The Efficiency of Private E-Money-Like Systems: The U.S. Experience with State Bank Notes
In the United States prior to 1863 each bank issued its own distinct notes. E-money shares many of the characteristics of these bank notes. This paper describes some lessons relevant to e-money from the U.S. experience with state bank notes. It examines historical evidence on how well the bank notes - a privately-issued currency system with multiple issuers - functioned with respect to ease of transacting, counterfeiting, safety, overissuance and par exchange. It finds that bank notes made transacting easier and were not subject to overissuance. However, counterfeiting of bank notes was widespread, bank notes were not perfectly safe, and notes of different banks did not exchange at par and rates of exchange were volatile. The paper also examines how bank notes were regulated and supervised and how that regulation and supervision affected the functioning of the system. The U.S. experience with state bank notes suggests that a privately-issued e-money system can operate efficiently but only with appropriate government intervention, regulation, and supervision to minimize counterfeiting and to promote safety and par exchange.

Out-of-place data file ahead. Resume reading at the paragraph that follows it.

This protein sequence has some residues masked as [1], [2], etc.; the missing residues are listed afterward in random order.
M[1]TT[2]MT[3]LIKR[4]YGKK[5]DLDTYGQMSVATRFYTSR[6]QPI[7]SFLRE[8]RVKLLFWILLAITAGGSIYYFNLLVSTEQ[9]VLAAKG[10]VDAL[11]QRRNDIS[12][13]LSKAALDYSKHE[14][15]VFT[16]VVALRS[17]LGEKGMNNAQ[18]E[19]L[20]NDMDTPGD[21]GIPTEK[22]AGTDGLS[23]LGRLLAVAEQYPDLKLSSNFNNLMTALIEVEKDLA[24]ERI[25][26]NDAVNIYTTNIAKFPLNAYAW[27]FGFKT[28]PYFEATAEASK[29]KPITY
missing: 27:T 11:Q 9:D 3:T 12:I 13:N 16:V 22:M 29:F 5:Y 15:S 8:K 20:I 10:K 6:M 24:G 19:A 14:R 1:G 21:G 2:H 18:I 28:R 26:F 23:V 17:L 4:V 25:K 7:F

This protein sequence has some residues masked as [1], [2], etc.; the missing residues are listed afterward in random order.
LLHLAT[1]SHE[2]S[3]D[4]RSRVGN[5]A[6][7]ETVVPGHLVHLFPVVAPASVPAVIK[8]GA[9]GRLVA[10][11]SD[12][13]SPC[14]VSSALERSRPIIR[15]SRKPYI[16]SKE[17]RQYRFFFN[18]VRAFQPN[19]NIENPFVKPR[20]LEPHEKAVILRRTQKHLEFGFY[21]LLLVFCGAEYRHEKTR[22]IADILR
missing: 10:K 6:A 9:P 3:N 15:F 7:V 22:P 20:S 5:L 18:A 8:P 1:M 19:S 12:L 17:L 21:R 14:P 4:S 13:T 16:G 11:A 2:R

|Date of creation:||2014|
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- Sylla, Richard & Legler, John B. & Wallis, John J., 1987. "Banks and State Public Finance in the New Republic: The United States, 1790–1860," The Journal of Economic History, Cambridge University Press, vol. 47(02), pages 391-403, June.
- Rolnick, Arthur J & Weber, Warren E, 1983. "New Evidence on the Free Banking Era," American Economic Review, American Economic Association, vol. 73(5), pages 1080-91, December.
- Ben Fung & Miguel Molico & Gerald Stuber, 2014. "Electronic Money and Payments: Recent Developments and Issues," Discussion Papers 14-2, Bank of Canada.
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